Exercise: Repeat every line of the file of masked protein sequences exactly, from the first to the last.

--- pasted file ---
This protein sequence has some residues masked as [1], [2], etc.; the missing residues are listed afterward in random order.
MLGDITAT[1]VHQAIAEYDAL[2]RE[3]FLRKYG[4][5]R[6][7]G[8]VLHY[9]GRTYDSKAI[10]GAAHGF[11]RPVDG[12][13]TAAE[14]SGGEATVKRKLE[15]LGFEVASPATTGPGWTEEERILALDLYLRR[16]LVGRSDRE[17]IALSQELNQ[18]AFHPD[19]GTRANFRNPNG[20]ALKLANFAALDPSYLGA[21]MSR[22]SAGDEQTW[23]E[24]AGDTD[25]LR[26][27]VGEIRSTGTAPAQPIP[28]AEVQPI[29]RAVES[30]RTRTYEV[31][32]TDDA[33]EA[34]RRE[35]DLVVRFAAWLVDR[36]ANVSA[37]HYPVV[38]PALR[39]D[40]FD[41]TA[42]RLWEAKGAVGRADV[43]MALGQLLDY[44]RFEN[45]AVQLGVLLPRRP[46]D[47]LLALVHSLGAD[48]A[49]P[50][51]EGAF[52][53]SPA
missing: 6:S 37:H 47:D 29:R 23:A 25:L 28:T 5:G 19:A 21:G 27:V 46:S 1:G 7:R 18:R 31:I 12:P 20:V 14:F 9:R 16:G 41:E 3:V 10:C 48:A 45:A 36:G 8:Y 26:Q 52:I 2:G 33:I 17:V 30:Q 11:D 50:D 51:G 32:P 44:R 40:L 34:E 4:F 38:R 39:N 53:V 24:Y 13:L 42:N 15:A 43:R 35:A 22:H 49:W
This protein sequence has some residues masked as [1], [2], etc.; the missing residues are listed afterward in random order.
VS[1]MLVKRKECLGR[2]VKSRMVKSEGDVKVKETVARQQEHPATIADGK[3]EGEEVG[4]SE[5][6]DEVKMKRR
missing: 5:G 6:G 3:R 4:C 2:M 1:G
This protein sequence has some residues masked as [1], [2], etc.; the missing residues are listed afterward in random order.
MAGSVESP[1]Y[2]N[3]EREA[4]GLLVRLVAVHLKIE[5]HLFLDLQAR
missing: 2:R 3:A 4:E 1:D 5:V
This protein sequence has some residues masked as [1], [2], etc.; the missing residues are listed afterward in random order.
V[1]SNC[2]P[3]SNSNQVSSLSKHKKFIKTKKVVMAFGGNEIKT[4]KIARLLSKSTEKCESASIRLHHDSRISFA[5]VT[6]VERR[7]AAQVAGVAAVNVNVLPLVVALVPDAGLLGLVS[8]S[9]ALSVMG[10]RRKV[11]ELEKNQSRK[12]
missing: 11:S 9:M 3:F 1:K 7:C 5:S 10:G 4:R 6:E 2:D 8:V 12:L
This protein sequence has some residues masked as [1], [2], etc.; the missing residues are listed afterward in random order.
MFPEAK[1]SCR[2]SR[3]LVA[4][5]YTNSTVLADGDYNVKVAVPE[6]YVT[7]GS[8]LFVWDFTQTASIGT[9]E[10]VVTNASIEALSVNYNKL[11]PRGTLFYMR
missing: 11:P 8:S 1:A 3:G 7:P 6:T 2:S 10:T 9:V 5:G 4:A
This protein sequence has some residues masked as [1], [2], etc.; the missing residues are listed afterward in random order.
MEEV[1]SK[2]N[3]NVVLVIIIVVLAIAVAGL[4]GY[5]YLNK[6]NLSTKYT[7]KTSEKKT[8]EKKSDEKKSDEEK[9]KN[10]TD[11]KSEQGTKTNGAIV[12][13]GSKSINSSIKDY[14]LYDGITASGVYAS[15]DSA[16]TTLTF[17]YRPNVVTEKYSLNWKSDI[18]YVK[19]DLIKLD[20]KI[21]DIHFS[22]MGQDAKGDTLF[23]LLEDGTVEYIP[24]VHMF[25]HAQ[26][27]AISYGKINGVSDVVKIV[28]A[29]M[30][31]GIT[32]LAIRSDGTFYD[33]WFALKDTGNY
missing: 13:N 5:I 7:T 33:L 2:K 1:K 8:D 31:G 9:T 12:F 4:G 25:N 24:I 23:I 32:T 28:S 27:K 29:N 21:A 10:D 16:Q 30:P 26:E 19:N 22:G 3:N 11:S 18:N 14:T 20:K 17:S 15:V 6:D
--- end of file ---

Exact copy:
This protein sequence has some residues masked as [1], [2], etc.; the missing residues are listed afterward in random order.
MLGDITAT[1]VHQAIAEYDAL[2]RE[3]FLRKYG[4][5]R[6][7]G[8]VLHY[9]GRTYDSKAI[10]GAAHGF[11]RPVDG[12][13]TAAE[14]SGGEATVKRKLE[15]LGFEVASPATTGPGWTEEERILALDLYLRR[16]LVGRSDRE[17]IALSQELNQ[18]AFHPD[19]GTRANFRNPNG[20]ALKLANFAALDPSYLGA[21]MSR[22]SAGDEQTW[23]E[24]AGDTD[25]LR[26][27]VGEIRSTGTAPAQPIP[28]AEVQPI[29]RAVES[30]RTRTYEV[31][32]TDDA[33]EA[34]RRE[35]DLVVRFAAWLVDR[36]ANVSA[37]HYPVV[38]PALR[39]D[40]FD[41]TA[42]RLWEAKGAVGRADV[43]MALGQLLDY[44]RFEN[45]AVQLGVLLPRRP[46]D[47]LLALVHSLGAD[48]A[49]P[50][51]EGAF[52][53]SPA
missing: 6:S 37:H 47:D 29:R 23:A 25:L 28:T 5:G 19:A 21:G 27:V 46:S 1:G 7:R 18:R 31:I 12:P 20:V 14:F 9:R 16:G 41:E 3:V 10:C 48:A 45:A 36:G 8:Y 26:Q 52:I 2:G 33:I 17:V 30:Q 11:D 50:D 51:G 32:P 44:R 40:L 34:E 4:F 38:R 39:N 53:V 24:Y 13:L 42:N 15:A 43:R 35:A 22:H 49:W
This protein sequence has some residues masked as [1], [2], etc.; the missing residues are listed afterward in random order.
VS[1]MLVKRKECLGR[2]VKSRMVKSEGDVKVKETVARQQEHPATIADGK[3]EGEEVG[4]SE[5][6]DEVKMKRR
missing: 5:G 6:G 3:R 4:C 2:M 1:G
This protein sequence has some residues masked as [1], [2], etc.; the missing residues are listed afterward in random order.
MAGSVESP[1]Y[2]N[3]EREA[4]GLLVRLVAVHLKIE[5]HLFLDLQAR
missing: 2:R 3:A 4:E 1:D 5:V
This protein sequence has some residues masked as [1], [2], etc.; the missing residues are listed afterward in random order.
V[1]SNC[2]P[3]SNSNQVSSLSKHKKFIKTKKVVMAFGGNEIKT[4]KIARLLSKSTEKCESASIRLHHDSRISFA[5]VT[6]VERR[7]AAQVAGVAAVNVNVLPLVVALVPDAGLLGLVS[8]S[9]ALSVMG[10]RRKV[11]ELEKNQSRK[12]
missing: 11:S 9:M 3:F 1:K 7:C 5:S 10:G 4:R 6:E 2:D 8:V 12:L
This protein sequence has some residues masked as [1], [2], etc.; the missing residues are listed afterward in random order.
MFPEAK[1]SCR[2]SR[3]LVA[4][5]YTNSTVLADGDYNVKVAVPE[6]YVT[7]GS[8]LFVWDFTQTASIGT[9]E[10]VVTNASIEALSVNYNKL[11]PRGTLFYMR
missing: 11:P 8:S 1:A 3:G 7:P 6:T 2:S 10:T 9:V 5:G 4:A
This protein sequence has some residues masked as [1], [2], etc.; the missing residues are listed afterward in random order.
MEEV[1]SK[2]N[3]NVVLVIIIVVLAIAVAGL[4]GY[5]YLNK[6]NLSTKYT[7]KTSEKKT[8]EKKSDEKKSDEEK[9]KN[10]TD[11]KSEQGTKTNGAIV[12][13]GSKSINSSIKDY[14]LYDGITASGVYAS[15]DSA[16]TTLTF[17]YRPNVVTEKYSLNWKSDI[18]YVK[19]DLIKLD[20]KI[21]DIHFS[22]MGQDAKGDTLF[23]LLEDGTVEYIP[24]VHMF[25]HAQ[26][27]AISYGKINGVSDVVKIV[28]A[29]M[30][31]GIT[32]LAIRSDGTFYD[33]WFALKDTGNY
missing: 13:N 5:I 7:T 33:L 2:K 1:K 8:D 31:G 9:T 12:F 4:G 25:N 24:I 23:I 32:T 28:S 27:K 29:N 21:A 10:D 16:Q 30:P 26:E 19:N 22:G 3:N 11:S 18:N 14:T 20:K 17:S 15:V 6:D